New cold chain industry advocacy group forms

Australian Food Cold Chain Council directors come from a range of industry players and suppliers


A new cold chain grouping has come together expressing the intention to improve compliance and standards in the handling of food.

The group says its first priorities will be contributing to both the development of the National Food Waste Strategy and becoming part of the cooperative research centres designed to address food waste and fraud.

"Against a mounting background of community pressure about the costs and environmental damage of food wastage, this new council sees itself as an important part of the solution, encouraging innovation, compliance, waste reduction and safety across the Australian food cold chain," the Australian Food Cold Chain Council (AFCCC) says.

An initial meeting was held in Queensland early this month where it was decided SuperCool Australia Pacific MD Mark Mitchell would chair the group on an interim basis.

"The new council is not about promoting an industry – we want to change the industry for the better," Mitchell says.

"One of our priorities will be to apply whatever pressure is needed in industry and in government to make sure the existing Australian standards for cold chain food handling are properly followed.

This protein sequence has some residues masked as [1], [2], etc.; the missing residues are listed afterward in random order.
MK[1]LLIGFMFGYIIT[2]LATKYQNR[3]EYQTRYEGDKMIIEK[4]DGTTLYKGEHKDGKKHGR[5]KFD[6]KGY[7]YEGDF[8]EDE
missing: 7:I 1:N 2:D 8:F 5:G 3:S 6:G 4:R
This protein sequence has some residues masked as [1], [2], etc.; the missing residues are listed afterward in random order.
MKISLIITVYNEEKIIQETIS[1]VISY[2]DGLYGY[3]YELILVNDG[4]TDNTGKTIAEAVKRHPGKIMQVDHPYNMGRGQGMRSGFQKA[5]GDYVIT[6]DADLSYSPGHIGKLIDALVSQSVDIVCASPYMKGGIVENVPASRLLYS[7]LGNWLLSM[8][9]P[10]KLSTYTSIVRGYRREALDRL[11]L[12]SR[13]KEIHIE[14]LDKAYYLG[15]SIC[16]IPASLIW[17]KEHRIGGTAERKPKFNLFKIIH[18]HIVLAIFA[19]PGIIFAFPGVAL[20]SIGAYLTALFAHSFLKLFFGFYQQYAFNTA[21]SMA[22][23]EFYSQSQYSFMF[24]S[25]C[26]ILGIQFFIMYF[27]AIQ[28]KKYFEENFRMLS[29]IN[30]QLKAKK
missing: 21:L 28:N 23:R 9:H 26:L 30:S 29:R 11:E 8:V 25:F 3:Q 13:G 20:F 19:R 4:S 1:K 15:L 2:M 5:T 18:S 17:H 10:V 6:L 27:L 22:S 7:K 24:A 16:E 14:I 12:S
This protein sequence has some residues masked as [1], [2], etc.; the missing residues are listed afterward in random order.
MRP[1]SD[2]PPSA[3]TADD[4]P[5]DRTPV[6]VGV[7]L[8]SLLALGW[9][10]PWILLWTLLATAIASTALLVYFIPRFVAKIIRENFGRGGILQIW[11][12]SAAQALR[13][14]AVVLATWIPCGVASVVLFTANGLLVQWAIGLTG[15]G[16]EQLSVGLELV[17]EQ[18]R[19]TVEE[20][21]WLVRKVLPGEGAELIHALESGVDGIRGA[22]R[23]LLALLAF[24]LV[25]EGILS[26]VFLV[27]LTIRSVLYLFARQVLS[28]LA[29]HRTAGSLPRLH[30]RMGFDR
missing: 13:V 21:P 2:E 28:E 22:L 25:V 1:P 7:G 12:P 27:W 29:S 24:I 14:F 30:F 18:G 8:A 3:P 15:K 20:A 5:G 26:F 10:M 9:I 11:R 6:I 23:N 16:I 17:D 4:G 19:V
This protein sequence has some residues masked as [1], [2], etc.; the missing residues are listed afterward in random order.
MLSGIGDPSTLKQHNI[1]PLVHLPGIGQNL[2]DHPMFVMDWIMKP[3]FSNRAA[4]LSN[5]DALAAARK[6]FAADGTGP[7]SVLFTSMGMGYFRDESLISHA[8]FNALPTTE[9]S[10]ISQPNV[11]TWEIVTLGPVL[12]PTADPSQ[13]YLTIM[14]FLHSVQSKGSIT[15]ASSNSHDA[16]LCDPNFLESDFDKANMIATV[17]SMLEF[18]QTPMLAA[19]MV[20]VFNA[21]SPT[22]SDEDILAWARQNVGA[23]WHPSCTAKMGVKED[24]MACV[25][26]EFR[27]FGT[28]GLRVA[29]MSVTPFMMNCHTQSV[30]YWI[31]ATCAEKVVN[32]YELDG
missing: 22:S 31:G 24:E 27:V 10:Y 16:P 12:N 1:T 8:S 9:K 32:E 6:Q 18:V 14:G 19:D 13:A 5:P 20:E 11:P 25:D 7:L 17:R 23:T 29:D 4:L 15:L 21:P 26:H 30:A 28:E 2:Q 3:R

"There's lots of rhetoric in government programs, associations and among food handlers and suppliers about commitments to food waste reduction and cold chain compliance, but little, if nothing, is being done at any level about improving the cold chain, and ensuring that standards are followed. Australia's track record in efficient cold food handling, from farm to plate, is far from perfect."

The interim directors of AFCCC are:

  • Carrier Transicold GM Australia New Zealand Stephen Elford,
  • Thermo King ANZ technical director Peter Lawrence         
  • Simplot Australia transport manager Kyle Hawker       
  • Lion national transport leader Adam Wade
  • MaxiTrans products & markets GM Kevin Manfield          
  • A nominated person is to represent the transport industry.

"Performance across the cold food chain can be improved with better equipment and handling processes as well as with improved monitoring and assessment to determine where the weaknesses lie," Mitchell says, noting that, in investigating the food cold chain in Europe, Deloitte estimated that for every unit of energy and dollar invested in expanding the food cold chain the return to investors was 10-fold.

"As an industry, as a society, we simply cannot afford to waste such an opportunity." 

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